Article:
other sports, the women played baseball against the men, and if they took
any man prisoner ‘they would use him unhappily enough.’ The writer, Mr
Tavener, remarks, ‘I think these nicer times of ours would not only
despise these sports but account them immodest, but those plain and
well-meaning people did solace themselves in this manner, and that
without offence or scandal.’

The generally accepted theory of the origin of the Hocktide festivities is

that it was designed to commemorate the conquest of England by the
Danes. It is difficult to find any connection between the struggle of the
sexes for the possession of a definite object and any triumph over the
Danes or over the Saxons. What did the pole symbolise – for a symbol it
surely was – and its erection upon the highest point in the district?

It would seem to typify power or sovereignty, and its uprooting,
deposition. But why should its downfall be caused by the weaker sex? The
whole performance is perplexing, but that it had reference to some
historic or prehistoric occurrence one cannot well doubt."

Further reading on 'Hocktide'

Hertfordshire by Herbert Winckworth Tompkins

Found on Project Gutenberg
There are 18,000 free books in the Project Gutenberg Online
Book Catalog. Including
"Hertfordshire, by Herbert Winckworth Tompkins!"
(What a fine name!)
In the book which can be downloaded here is an interesting
perspective of Hexton and Ravensburgh Castle!

"Hexton (about 6 miles N.W. from Hitchin Station, G.N.R.) lies on
a tongue of the county surrounded W., N. and E. by Bedfordshire.
The Church of St. Faith, W. from the village, was rebuilt, with the
exception of the embattled tower, in 1824, as a Perp. edifice. The
St. Nicholas Chapel, N. side of chancel, takes the place of the chapel
bearing the same name in the former church. There is a memorial to
Peter Taverner (d. 1601), who was, I suppose, father to that Francis
Taverner, Esq., who compiled a record of the antiquities of Hexton
and [Pg 122]set it in the chapel. Little space can be spared for excerpts
in this volume, but the details which Taverner brought together are so

interesting that I transcribe a part of them from a copy in my

“Near unto the Roman military Way called Icknild or Ikenild-Street,
which passeth by this Parish upon a very high Hill is to be seen a
warlike Fort of great Strength, and ancient Works, which seemeth
to have been a Summer standing Camp of the Romans: And near i
t on the Top of another Hill called Wayting-Hill, a Hillock was raised
up, such as the Romans were wont to rear for Souldiers slain, wherein
many Bones have been found. The Saxons call’d this Fort Ravensburgh,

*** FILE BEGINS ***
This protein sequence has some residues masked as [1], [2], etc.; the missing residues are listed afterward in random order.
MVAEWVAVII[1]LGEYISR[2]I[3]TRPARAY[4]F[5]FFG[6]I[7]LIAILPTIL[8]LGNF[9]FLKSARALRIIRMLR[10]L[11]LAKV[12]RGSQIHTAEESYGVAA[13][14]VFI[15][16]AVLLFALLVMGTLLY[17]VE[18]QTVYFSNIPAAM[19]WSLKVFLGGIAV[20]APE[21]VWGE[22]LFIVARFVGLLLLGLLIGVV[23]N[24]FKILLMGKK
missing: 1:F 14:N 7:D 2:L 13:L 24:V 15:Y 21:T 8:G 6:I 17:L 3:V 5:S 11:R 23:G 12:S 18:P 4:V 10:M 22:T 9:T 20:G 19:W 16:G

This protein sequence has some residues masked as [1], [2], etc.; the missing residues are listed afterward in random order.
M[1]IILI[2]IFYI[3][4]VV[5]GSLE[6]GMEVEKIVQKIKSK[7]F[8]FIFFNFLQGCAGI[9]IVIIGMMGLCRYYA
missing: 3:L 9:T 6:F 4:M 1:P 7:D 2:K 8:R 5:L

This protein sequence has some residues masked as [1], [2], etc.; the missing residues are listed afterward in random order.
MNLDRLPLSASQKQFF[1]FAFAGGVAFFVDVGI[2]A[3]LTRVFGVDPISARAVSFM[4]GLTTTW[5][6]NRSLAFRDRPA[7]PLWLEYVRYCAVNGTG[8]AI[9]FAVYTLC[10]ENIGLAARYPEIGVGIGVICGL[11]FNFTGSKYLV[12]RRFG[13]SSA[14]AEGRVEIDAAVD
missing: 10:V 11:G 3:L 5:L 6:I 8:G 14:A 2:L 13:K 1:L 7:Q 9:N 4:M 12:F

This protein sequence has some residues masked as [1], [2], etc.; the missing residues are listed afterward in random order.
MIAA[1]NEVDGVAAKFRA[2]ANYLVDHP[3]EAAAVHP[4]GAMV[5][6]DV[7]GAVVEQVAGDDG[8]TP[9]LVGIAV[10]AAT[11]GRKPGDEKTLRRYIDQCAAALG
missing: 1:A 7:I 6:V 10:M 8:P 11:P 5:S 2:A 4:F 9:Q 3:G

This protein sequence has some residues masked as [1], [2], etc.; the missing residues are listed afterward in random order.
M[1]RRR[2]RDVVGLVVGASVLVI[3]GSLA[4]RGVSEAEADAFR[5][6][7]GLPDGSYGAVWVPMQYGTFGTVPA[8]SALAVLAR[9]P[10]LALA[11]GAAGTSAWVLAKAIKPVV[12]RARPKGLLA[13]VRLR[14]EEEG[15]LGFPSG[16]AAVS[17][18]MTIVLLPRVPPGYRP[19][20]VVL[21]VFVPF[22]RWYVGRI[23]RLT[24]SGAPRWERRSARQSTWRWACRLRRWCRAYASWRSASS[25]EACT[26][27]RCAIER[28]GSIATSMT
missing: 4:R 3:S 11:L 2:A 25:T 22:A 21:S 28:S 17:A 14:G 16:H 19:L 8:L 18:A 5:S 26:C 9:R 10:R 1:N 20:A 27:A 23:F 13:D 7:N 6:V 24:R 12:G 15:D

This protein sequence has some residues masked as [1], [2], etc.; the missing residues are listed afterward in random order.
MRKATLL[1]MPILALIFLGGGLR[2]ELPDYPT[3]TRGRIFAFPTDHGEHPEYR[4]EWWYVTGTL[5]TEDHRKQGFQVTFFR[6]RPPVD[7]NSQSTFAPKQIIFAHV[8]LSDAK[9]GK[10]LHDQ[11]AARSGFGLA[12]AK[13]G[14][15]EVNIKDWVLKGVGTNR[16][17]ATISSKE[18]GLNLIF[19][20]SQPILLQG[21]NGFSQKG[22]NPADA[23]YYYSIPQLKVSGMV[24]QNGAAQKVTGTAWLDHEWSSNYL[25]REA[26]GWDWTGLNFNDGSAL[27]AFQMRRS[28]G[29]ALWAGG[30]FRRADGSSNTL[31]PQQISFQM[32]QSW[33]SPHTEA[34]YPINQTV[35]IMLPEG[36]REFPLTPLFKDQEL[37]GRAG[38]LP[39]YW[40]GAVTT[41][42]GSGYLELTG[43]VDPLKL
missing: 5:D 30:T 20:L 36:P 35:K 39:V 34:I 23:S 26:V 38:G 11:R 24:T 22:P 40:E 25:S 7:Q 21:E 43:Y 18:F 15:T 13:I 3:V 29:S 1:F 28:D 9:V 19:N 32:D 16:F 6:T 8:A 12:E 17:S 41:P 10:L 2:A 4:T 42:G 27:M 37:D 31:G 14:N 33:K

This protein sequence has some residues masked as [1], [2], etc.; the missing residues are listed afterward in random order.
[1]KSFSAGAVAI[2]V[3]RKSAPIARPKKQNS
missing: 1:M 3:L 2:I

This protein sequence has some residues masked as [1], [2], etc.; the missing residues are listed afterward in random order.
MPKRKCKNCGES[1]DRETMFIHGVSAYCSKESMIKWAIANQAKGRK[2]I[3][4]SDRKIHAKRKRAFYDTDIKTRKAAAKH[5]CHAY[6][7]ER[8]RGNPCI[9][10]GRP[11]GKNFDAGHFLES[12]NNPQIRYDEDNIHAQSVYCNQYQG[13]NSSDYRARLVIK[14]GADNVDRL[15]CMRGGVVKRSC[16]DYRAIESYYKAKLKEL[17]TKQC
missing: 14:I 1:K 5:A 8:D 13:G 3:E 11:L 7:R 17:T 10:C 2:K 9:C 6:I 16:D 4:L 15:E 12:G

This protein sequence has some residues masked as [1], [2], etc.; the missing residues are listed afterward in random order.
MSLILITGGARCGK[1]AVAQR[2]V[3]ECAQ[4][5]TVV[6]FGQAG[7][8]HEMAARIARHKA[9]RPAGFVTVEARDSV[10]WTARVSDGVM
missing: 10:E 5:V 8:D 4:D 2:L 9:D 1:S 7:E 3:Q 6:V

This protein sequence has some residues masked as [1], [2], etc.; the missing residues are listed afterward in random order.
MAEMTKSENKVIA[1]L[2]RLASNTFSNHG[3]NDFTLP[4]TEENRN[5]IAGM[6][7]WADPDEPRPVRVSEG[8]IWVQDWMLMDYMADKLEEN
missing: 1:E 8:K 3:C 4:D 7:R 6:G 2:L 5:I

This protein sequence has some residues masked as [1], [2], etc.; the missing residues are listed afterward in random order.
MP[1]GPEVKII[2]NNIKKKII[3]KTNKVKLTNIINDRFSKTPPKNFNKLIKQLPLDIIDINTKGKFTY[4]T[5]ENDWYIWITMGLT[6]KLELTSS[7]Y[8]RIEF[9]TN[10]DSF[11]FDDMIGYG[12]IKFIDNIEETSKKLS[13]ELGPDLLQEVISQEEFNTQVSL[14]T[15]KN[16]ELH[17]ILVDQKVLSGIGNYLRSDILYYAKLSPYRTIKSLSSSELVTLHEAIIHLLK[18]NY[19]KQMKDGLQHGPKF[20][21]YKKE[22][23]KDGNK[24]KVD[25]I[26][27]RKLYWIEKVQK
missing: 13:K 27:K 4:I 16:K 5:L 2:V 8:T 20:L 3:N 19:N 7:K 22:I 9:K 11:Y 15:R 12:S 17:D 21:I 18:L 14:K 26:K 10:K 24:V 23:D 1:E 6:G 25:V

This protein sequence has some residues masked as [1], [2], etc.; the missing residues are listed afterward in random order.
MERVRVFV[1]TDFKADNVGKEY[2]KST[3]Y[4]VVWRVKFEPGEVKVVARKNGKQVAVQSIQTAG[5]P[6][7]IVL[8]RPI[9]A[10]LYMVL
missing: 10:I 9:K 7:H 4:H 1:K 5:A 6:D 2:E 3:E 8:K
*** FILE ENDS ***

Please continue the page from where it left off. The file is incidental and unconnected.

from a City in Germany, whereof the Duke of Saxony beareth the Title
of Lord at this Day. And this Town, which the Britains perhaps call’d Hesk
of Reed, which doth abound much in this Place; the Sazons call’d
Heckstanes-Tune, that is the Town of Reed and Stones, if not rather
Hockstanes-Tune, that is, the Town of Mire and Stones, for old
Englishmen, call deep Mire, Hocks: Or may be from Grates set in
Rivers or Waters before Floodgates, which are call’d Hecks; neither
is it unlikely but that the Danes made some Use of this Fort, for a
Parcel of Ground near thereunto is called Dane-Furlong to this Day.
Some of these Conjectures may be true, but this is certain, that Offa,
a Saxon King, of the Mertians about 795, founded the Monastery of
St. Albans, in [Pg 123]Memory of St. Alban, and that Sexi an honourable
and devout Dane (as it is in the Chartulary of the Abby) about Anno Dom.
1030, gave to the said Monastery the Town of Heckstane-Tune and the
Abbot of St. Albans held this Mannor in the time of King William the

“This Vill at that time did lie in the Half-hundred of Hiz, and from that
time during the Space of 510 Years, the Abbots of St. Albans were
Lords of the Mannors now call’d Hexton. They were also Patrons of
this Church (dedicated to St. Faith, which Saint had her Statue erected
over a Fountain near this Church Yard, call’d St. Faith’s Well) for
John de Hertford, the 23d Abbot, did appropriate this Church of
Hexstoneston to the said Monastery. The Cellarers of which Monastery
kept the Court Leet and the Court Baron, and received the Rents of the
Demeasnes and Customary Tenants of this Mannor; and the Sacrists
had the disposing of the Profits of the Rectory.

“The said Fort, which the common People call Ravensborough Castle,
is cast up in the Form of an Oval, and containeth sixteen Acres, one
Rood, and fifteen Poles of Ground, and is naturally strengthened with
mighty deep and very steep Combs, which the inhabitants call Lyn.

“The Town of Hexton is seated at the Foot of the Mountains, whence
issue many Springs of Water; the Mountains are a continued Rock of